South Korea's first female president, Park Geun-hye, was sworn in Monday. Her election was an historic event for a country where women earn forty percent less than men, and women's groups hope that Park's presidency will include many advances in gender equity. She has nominated two women for Cabinet posts so far.
The current priority for the president is dealing with North Korea's atomic February 12th detonation test. Park recently denounced the test as "a challenge to the survival and future of the Korean people" and urged Pyongyang, North Korea's capital, to shift its efforts from violence to peace. In a speech she stated that North Korea poses an immense threat to itself first and foremost with its testing of atomic and nuclear technology. The Democratic People's Republic of Korea [North Korea]stated that the February 12th test was meant to make South Korea and its American allies think twice before attempting to control the DPRK. Park has promised firm reform in relations with North Korea. World powers are waiting to see if Park will pursue a more aggressive policy with North Korea than her predecessor, Lee Myung-bak.
Media Resources: Sources: Associated Press by way of TIME 2/24/2013; Associated Press by way of Washington Post 2/24/2013; Feminist Daily Newswire 12/21/2012
8/28/2015 Alaska Court Protects Abortion Access for Low-Income Women - The Alaska Superior Court struck down a state law yesterday that would have severely limited abortion access for low-income women in Alaska.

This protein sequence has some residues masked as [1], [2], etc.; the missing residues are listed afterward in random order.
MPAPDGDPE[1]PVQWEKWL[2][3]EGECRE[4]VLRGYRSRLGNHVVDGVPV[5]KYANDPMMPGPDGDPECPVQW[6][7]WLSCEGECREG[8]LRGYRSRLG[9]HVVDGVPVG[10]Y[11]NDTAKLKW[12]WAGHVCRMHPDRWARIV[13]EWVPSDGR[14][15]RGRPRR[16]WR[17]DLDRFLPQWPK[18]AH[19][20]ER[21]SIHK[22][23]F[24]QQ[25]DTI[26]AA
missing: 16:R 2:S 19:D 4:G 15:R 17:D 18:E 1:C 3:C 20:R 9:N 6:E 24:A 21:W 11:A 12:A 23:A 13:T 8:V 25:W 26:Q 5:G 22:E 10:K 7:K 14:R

The state's Superior Court also struck down a Department of Health and Social Services regulation that placed narrow specifications on Medicaid coverage for abortions, requiring that Medicaid-funded abortions be determined by a physician to be "medically necessary." Last year, the Center for Reproductive Rights, the American Civil Liberties Union, and Planned Parenthood sued on behalf of the Planned Parenthood of the Great Northwest, claiming that the narrow definition of "medically necessary" arbitrarily established conditions designed to restrict the ability of low-income women to access abortion services.
The law was temporarily blocked last July by an Alaskan state court judge.
Superior Court Judge John Suddock ordered yesterday that the state be blocked from implementing this regulation, ruling that it placed an undue burden on low-income women seeking abortion services in Alaska.
"By providing health care to all poor Alaskans except women who need abortions, the challenged regulation violates the state constitutional guarantee of 'equal rights, opportunities, and protection under the law'," the ruling read.
"We applaud the superior court for striing down these cruel restrictions on women's health and rights that violate the Alaska Constitution," said Chris Charbonneau, CEO of Planned Parenthood of the Great Northwest and the Hawaiian Islands. . . .
8/26/2015 Saudi Women Prepare to Vote for the First Time - The fight for gender equality is making slow but notable progress in Saudi Arabia, where women will be allowed to vote for the first time in upcoming December elections.
This shift in Saudi law came in 2011, when a royal decree announced that women would be allowed to vote and run in local elections beginning in December of 2015. . . .